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Economist: Utah must change to meet minorities' needs

Published October 3, 2013 8:03 pm

Future • Many leaders are blind to growing pockets of poverty, diversity.
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In many Salt Lake City neighborhoods, most young children now are minorities, live in poverty and speak a language other than English at home. Utah's future depends on their success, but overwhelmingly white, wealthier leaders in the state may not even realize the challenges those youth face.

"We're living in two very different worlds," Pam Perlich, senior research economist at the University of Utah, told a luncheon Thursday sponsored by the Utah Association of Latino Journalists.

She challenged journalists to show that those different worlds exist, and that institutions and services that worked well for the older, mostly white baby boom generation may not work well for today's diverse youth.

"Unless we have a recognition on the part of people in our community of these very diverse conditions from one neighborhood to the next," she said, "then we are setting up ourselves for not adequately preparing the next generation."

Perlich said that with a big wave of immigration in the 1990s and early 2000s, most growth in Salt Lake City was from minorities. For example, the capital gained about 10,750 minority residents between 2000 and 2010, while its overall population grew by only 4,700. So without minorities and immigrants, Salt Lake City would have lost population.

Perlich said half of preschoolers on the city's west side now are minorities, compared to a statewide rate of 25 percent —┬áso statewide averages mask diversity present in many places. School data show that children in Salt Lake City report speaking 100 different languages in their homes, she said, and more than 75 percent in west side areas receive free lunch — so they live in poverty.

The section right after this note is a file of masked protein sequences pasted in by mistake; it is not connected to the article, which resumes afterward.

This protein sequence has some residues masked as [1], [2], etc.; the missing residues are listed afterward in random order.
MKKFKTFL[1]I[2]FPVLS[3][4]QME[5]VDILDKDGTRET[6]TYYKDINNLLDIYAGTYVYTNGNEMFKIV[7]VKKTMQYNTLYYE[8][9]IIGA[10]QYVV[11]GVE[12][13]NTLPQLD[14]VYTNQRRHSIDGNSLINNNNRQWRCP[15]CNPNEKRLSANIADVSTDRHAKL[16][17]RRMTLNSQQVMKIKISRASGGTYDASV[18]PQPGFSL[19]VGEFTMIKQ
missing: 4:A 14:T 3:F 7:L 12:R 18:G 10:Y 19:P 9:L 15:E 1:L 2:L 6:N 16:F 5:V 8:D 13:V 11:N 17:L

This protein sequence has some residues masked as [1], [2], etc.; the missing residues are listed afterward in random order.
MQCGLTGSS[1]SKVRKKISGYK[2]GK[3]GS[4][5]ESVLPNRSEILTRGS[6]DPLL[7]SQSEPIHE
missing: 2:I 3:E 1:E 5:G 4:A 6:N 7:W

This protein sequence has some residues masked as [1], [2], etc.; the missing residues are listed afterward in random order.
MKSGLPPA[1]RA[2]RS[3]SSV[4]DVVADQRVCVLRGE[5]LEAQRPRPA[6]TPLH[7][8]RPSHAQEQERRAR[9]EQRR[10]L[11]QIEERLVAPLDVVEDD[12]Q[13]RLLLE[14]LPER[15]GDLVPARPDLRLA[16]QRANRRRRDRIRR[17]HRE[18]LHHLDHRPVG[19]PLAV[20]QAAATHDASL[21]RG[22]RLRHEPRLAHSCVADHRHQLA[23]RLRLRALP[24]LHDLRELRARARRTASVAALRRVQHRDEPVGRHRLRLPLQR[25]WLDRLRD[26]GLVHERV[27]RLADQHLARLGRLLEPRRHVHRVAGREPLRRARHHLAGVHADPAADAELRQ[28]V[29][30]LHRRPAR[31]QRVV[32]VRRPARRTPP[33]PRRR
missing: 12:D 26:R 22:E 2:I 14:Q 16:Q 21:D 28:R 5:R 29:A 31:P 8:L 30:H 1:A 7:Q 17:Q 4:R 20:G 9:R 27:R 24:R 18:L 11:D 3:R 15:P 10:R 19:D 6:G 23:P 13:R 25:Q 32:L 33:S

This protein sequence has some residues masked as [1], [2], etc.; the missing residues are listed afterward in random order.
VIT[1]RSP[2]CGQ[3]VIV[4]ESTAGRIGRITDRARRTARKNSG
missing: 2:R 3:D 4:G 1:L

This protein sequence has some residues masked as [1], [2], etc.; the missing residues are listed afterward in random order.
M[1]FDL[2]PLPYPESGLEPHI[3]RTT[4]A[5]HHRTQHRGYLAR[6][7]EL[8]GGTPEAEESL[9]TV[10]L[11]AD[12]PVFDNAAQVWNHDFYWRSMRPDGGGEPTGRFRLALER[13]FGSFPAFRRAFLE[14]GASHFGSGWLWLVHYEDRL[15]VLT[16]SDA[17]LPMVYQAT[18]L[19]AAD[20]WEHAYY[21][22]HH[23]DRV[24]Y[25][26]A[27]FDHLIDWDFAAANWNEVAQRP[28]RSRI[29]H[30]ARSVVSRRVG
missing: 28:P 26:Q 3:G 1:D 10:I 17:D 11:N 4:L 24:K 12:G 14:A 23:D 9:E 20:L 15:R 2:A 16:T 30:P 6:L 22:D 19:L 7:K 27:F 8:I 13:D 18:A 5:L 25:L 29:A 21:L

"We have malnutrition in Salt Lake City. We have kids who go to bed hungry. We have kids who don't have tennis shoes. Yet we have this billion-dollar plus gleaming downtown development," showing the two different world, she said.

Perlich said she makes presentations to many institutions in Utah, and leaders often either aren't aware of or believe the new diversity in key parts of the state, and do not focus on the needs of the growing population of minority residents.

"Their leadership tends to be older, white and male. And our lives take place in pretty small circles. It's not a malicious thing, but we tend to surround ourselves with people who are like us," which makes it difficult to see the needs of people who are different, she said.

"Our infrastructure of opportunity that worked really well for us old white baby boomers is no longer appropriate for the new populations that we have. And it really is all of our major institutions that are in crisis right now. Many are blind to these changes."

Perlich said an important role of the press is to highlight the changes happening and the "mismatch between those old antiquated methods that worked pretty well 40 years ago that are not working so well for the new people of today."

She said, "The future of our community really does rest on the success of this young diverse population and Hispanics are central" to it.




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